3 ways to protect kids against diabetes

Published June 9, 2021, 4:46 PM

by Jessica Pag-iwayan

Because adults are not the only ones who can have this disease

CHILDREN ARE VULNERABLE TOO Diabetes cases might be rampant among adults, but children are also susceptible to this disease (Unsplash)

COVID-19 pandemic might not be attacking children as much, but there are other illnesses that do not spare them from getting sick. One of these is diabetes. Based on the data from the International Diabetes Federation (IDF), there are more than one million children and adolescent across the globe that are living with type 1 diabetes. 

To shed light about this and how parents can protect their children against this disease, Manila Bulletin Lifestyle talks to Dr. Ellen Du, immediate past president of the Philippine Society for Pediatric Metabolism and Endocrinology (PSPME) during the Abbott’s FreeStyle Libre Flash Glucose Monitoring System launch. 

Cause and effect
According to Dr. Du, locally, there is no statistics that determine how many Filipino children are suffering from diabetes. “Based on the registry of the Philippine Pediatric Society, there were around 3,000 cases of type 1 diabetes among the four million admissions from 2006 to May 31, 2021,” she says. “This is  an underestimate because the data is only from pediatric training hospitals and this doesn’t also include those patients who were diagnosed in the clinics as outpatient.”

Dr. Ellen Du

What’s more alarming aside from this figure is, the root cause of the illness is still unknown. “For Type 1 insulin dependent diabetes mellitus, implicated triggers for the development of genetically predisposed individuals include viral infection of the respiratory and gastrointestinal tract,” Dr. Du says. “On the other hand, risk factors for type 2  (non-insulin dependent) diabetes are the following: family history, ethnicity (higher among Asians), living environment, and obesity.” 

If not diagnosed or treated, diabetes can have a huge impact to the children’s daily lives. “Both for type 1 and type 2 diabetes, children may have fatigue, weight loss, and mood changes.  But particularly in type 1 diabetes, acute complications like diabetic ketoacidosis can be devastating,” she says. “Long term effects of poorly controlled diabetes results to poor growth, delayed puberty in pre-pubertal children, irregular menses for adolescent girls and also permanent damage to the organs causing heart disease, cataracts, retinopathy and blindness, kidney failure, nerve damage, and loss of bone density.”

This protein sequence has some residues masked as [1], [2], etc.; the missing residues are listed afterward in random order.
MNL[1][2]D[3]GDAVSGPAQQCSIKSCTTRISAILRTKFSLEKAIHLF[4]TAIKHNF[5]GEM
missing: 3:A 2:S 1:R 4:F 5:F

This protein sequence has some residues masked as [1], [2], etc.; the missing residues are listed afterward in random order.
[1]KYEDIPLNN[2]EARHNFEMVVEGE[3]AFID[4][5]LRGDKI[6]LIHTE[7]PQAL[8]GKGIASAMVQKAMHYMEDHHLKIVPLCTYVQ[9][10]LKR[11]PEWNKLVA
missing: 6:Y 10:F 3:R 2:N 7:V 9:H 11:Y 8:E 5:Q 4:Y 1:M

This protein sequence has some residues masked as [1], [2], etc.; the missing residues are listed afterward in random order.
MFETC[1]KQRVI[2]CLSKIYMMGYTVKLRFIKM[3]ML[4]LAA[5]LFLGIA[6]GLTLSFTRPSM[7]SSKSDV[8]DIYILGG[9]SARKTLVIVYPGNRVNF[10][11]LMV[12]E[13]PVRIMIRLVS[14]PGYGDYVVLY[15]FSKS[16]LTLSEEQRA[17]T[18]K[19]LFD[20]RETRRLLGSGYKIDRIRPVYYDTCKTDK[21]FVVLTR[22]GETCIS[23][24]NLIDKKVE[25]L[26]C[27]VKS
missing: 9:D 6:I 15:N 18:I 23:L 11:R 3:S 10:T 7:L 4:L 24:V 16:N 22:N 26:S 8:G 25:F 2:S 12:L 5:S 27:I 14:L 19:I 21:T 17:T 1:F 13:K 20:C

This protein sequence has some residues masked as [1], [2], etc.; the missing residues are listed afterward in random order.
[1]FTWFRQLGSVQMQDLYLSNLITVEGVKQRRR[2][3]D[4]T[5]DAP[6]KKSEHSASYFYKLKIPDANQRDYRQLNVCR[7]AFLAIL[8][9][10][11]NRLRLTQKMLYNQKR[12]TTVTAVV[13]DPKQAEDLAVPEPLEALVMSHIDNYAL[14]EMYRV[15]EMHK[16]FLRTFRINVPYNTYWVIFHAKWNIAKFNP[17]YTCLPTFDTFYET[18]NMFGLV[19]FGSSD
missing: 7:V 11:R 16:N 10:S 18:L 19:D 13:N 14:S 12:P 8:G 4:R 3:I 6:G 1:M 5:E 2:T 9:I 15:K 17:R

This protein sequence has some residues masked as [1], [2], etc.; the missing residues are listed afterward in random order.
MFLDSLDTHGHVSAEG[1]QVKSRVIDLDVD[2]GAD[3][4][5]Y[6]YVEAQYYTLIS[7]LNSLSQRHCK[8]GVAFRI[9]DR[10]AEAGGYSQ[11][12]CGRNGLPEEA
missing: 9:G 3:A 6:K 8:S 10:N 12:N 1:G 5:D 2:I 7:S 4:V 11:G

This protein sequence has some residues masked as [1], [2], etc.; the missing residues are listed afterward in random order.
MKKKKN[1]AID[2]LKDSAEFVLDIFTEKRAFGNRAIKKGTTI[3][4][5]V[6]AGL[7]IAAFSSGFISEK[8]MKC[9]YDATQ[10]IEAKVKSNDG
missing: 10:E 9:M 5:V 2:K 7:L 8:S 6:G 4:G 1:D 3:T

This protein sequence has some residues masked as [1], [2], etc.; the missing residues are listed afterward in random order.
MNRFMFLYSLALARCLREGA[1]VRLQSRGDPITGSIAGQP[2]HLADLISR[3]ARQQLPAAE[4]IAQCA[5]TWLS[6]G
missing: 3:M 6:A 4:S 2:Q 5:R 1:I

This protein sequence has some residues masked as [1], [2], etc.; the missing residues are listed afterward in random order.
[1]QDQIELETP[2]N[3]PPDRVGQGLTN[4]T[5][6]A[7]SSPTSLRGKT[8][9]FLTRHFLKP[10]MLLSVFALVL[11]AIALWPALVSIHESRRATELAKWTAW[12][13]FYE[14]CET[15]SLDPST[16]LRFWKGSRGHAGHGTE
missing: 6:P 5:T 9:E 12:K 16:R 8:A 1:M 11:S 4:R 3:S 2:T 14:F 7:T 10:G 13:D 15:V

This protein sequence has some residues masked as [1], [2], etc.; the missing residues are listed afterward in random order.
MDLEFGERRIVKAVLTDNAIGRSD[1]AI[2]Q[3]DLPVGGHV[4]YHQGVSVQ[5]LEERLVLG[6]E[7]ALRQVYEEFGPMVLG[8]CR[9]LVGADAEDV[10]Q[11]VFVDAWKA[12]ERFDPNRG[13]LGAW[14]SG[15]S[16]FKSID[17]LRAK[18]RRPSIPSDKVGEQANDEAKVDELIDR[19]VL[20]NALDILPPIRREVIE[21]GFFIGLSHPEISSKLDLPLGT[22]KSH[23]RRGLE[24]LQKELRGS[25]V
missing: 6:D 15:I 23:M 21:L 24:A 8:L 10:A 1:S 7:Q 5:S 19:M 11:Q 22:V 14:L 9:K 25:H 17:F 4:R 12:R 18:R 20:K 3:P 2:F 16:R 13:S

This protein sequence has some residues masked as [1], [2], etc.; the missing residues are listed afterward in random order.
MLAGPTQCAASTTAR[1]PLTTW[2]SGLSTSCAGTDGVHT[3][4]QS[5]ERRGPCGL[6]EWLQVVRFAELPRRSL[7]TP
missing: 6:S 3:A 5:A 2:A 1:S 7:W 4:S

Three things parents can do
With all these being said, Dr. Du then shares three things parents can do to help their kids to fight this, especially for those children who already have diabetes. 

BEST MILK To prevent and manage diabetes among children, mothers are highly encouraged to practice breastfeeding (Unsplash)
  1. Encourage healthy habits.
    For children with type 2 diabetes, having an active lifestyle is highly recommended. “You can encourage your children to go active inside their homes. It can begin from doing minimal household chores, walking around your village or subdivision, and playing with them,” she says.  “Limit their sugar intake as much as possible and promote healthy snacks such as fruits, vegetables, and whole grain. Don’t forget to limit their TV and computer screen time as well.” 
    For those who have type 1, she encourages mothers to do breastfeeding, get their children vaccinated, and establish healthy habits. 

2. Eat healthy.
The good doctor then reminds parents the importance of a healthy and balance meal. “Kids should avoid sugar-sweetened beverages, and food with trans fat,” Dr. Du continues. “Snacks with processed or refined sugars and high simple carbohydrates should also be avoided as they spike-up blood sugar levels, and can make blood glucose management more difficult. Use of artificial sugars are also not encouraged. Commercial diet programs should not be adapted unless discussed with the doctor.”  And lastly,

3. Get doctor’s advice and monitor glucose level
“It is crucial to first know what kind of diabetes the child has—is it type 1 or type 2? This will play a big role in the specifics of your diabetes management program for your child,” she says. “Overall, parents need to listen to the advice of their pediatric endocrinologist and the diabetes care team such as injecting insulin as prescribed for kids with type1 diabetes and taking oral drugs for type 2 DM, monitoring of glucose levels, and  proper diet and exercises.” 

She then recommends using Abbott FreeStyle Libre’s CGM technology not just for monitoring but to also to save children from the hassle and pain of regular finger pricks.